Other Musings

The Real Deal: Traveling Internationally During COVID-19

The Real Deal: Traveling Internationally During COVID-19

This will probably be the last COVID-related travel blog for 2020 since it is likely the last time I travel this year (unless I manage Christmas somehow).  But I had to go see my mom who has been in a home in Germany since 2017 and who needs to see my face, not just hear my voice.  She was diagnosed with Primary Progessive Aphasia, a frontal lobe dementia, when she was 65 (just 5 years ago), and she is also developing paralysis to the degree that everything has to be done for her.  I've been going every 3 months for the last 3 years but this year threw a wrench into that.  I'm sure many of you are in the same boat, not being able to see or interact with loved ones much, or at all, since March.  My heart goes out to all of you.

Because I am a German citizen and a permanent US resident, I am allowed to enter both Germany and the US without special permission.  But with my mom's home closed to visitors until June, and no rapid COVID-19 test available until August, there was no point in traveling. The "rapid" COVID test, which takes about 2 days to process, reduces the otherwise required 14 days' quarantine.  Also the home required the test result from me for entry, as I was coming from a high risk country.  I also needed to get special permission from the home's management to let me see her more than the prescribed 3x1 hr a week because that wasn't enough for me to warrant such an expensive trip. 

 

My Rapid COVID-19 Test Results

And expensive it was. To ensure proper distancing, I booked business class.  This, sadly, turned out to be a waste.  United Airlines, I love you, but at 4x the price of coach, it is unclear why the lounges had only chips and wrapped apples.  I was allowed to bring in food - not a simple matter these days since only two restaurants were open and they both actually had long lines.  But as the attendant at the lounge explained, there's no money to cook for just a few people.  This was the reason why the international Polaris lounges are all closed.  I would argue with that since an extra 10K for 4 people should provide, if not for a meal, then at least for a meal coupon for my $18 personal pizza, which is the only thing I could procure anyway.  After all, don't the airport restaurants need to survive too, so that those of us paying a lot for business class feel that their money is well spent?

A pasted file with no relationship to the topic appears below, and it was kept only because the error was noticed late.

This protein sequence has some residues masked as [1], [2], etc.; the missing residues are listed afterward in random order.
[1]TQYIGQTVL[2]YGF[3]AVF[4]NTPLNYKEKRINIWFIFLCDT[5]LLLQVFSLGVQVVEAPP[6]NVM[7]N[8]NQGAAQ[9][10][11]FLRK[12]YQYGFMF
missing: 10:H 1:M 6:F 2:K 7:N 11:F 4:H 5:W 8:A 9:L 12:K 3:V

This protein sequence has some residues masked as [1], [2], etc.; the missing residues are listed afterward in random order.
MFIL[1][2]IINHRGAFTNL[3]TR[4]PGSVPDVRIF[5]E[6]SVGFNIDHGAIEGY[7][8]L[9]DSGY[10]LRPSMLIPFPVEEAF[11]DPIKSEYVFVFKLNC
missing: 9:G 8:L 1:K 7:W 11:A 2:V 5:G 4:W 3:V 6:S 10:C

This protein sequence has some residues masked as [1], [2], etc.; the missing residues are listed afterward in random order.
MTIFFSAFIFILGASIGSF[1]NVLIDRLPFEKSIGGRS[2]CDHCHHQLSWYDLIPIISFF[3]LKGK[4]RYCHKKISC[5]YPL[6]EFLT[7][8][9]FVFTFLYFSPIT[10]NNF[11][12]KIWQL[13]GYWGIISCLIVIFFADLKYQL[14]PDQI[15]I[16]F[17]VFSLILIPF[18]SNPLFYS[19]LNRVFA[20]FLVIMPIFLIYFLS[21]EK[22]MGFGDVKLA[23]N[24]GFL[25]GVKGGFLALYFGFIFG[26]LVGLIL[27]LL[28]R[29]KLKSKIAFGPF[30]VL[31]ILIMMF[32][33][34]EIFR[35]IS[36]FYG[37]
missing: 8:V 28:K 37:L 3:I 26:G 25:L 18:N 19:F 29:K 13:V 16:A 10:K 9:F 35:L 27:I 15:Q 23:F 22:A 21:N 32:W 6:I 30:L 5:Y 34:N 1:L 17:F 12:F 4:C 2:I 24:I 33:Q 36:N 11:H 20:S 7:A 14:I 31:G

The Understatement of the Day

 

Wow, What You Get for a Business Class Ticket

 

Better safe AND sorry

 

Wolfgang Puck Pizza, not Bad

 

Once on the plane, I found out that, unsurprisingly, it was 85% empty so I could have had an entire row in coach.  The food was slightly improved over coach class, but it is no longer plated because the contact between flight attendant and passenger is to be minimized.  All planes are cleaned with a special spray between flights, masks required at all times (I now use a bandana mask with rubber bands for the ears, and that stays in place plus I can breathe).  The NY Times reported that new studies show that if all people wear masks on a plane, the likelihood of your getting COVID is comparable to getting struck by lightning - surely an overstatement but "rare" will certainly do it for me.  This, by the way, is even if the plane is full.  The masks are apparently enough to catch your, um, debris. 

 

Unplated Food in United Polaris, No Extra Rolls, No Dessert

 

One way or the other, though, if you need to or can fly internationally, you can expect an empty airport and an empty plane.  The airlines have to fly because otherwise they will lose their spots at some of the important airports, like Frankfurt.  Obviously, you just need to know if you can fly and that is changing constantly.

 

Empty Coach Class

 

Empty Business Class (filled up a little more at a later point)

 

At the airport in Germany, I got through passport control and customs in no time at all, and after finding out that the arrivals lounge (as well as ANY other lounge) was closed, I made my way to the Square, an adjacent building that houses the Hilton, to get my COVID test.  United had sent me a link to register, I filled it out and got a bar code that got scanned.  The test was quick, like 2 minutes, no wait, and I got an email 36 hours later to sign in for results (negative as you can imagine).  There was an 800 number you could call for updates, I called it once and got to an agent immediately.

 

COVID-19 Testing in Germany

 

Duty Free Closed in Germany

 

From the airport I took a cab (plastic divider between front and back like all cabs I was told), straight to my city tower AirBnB, keys left on the steps for my contact free check-in.  I ordered a pizza for dinner and stayed in.  I rented a bike instead of a car, took a nice ride the first day while waiting, and met up with my dad in his yard, both of us wearing masks.  The rest of the time I spent with my mom, visiting my dad in between, and meeting friends for dinner.  Outdoor dining except for rainy days.  Riding my bike for a couple of hours every other day.